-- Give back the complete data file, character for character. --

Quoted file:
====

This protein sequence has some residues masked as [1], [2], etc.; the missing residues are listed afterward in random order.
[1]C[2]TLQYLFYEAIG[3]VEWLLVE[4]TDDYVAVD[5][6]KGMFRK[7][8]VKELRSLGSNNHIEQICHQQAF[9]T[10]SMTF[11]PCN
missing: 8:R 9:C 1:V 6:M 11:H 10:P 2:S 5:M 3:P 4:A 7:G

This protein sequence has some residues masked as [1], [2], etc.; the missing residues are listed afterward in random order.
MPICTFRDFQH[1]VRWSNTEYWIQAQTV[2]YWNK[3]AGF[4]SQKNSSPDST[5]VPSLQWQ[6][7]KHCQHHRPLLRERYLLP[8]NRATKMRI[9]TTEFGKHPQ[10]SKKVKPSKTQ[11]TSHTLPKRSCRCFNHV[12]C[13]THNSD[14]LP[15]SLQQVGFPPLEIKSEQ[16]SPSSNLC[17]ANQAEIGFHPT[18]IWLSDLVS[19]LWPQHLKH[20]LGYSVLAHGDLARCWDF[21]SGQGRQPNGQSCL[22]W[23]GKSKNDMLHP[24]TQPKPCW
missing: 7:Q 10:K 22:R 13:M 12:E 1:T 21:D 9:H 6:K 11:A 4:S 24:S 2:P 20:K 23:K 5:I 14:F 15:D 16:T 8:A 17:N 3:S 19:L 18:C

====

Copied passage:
This protein sequence has some residues masked as [1], [2], etc.; the missing residues are listed afterward in random order.
[1]C[2]TLQYLFYEAIG[3]VEWLLVE[4]TDDYVAVD[5][6]KGMFRK[7][8]VKELRSLGSNNHIEQICHQQAF[9]T[10]SMTF[11]PCN
missing: 8:R 9:C 1:V 6:M 11:H 10:P 2:S 5:M 3:P 4:A 7:G

This protein sequence has some residues masked as [1], [2], etc.; the missing residues are listed afterward in random order.
MPICTFRDFQH[1]VRWSNTEYWIQAQTV[2]YWNK[3]AGF[4]SQKNSSPDST[5]VPSLQWQ[6][7]KHCQHHRPLLRERYLLP[8]NRATKMRI[9]TTEFGKHPQ[10]SKKVKPSKTQ[11]TSHTLPKRSCRCFNHV[12]C[13]THNSD[14]LP[15]SLQQVGFPPLEIKSEQ[16]SPSSNLC[17]ANQAEIGFHPT[18]IWLSDLVS[19]LWPQHLKH[20]LGYSVLAHGDLARCWDF[21]SGQGRQPNGQSCL[22]W[23]GKSKNDMLHP[24]TQPKPCW
missing: 7:Q 10:K 22:R 13:M 12:E 1:T 21:D 9:H 6:K 11:A 4:S 24:S 2:P 20:K 23:K 5:I 14:F 15:D 16:T 8:A 17:N 3:S 19:L 18:C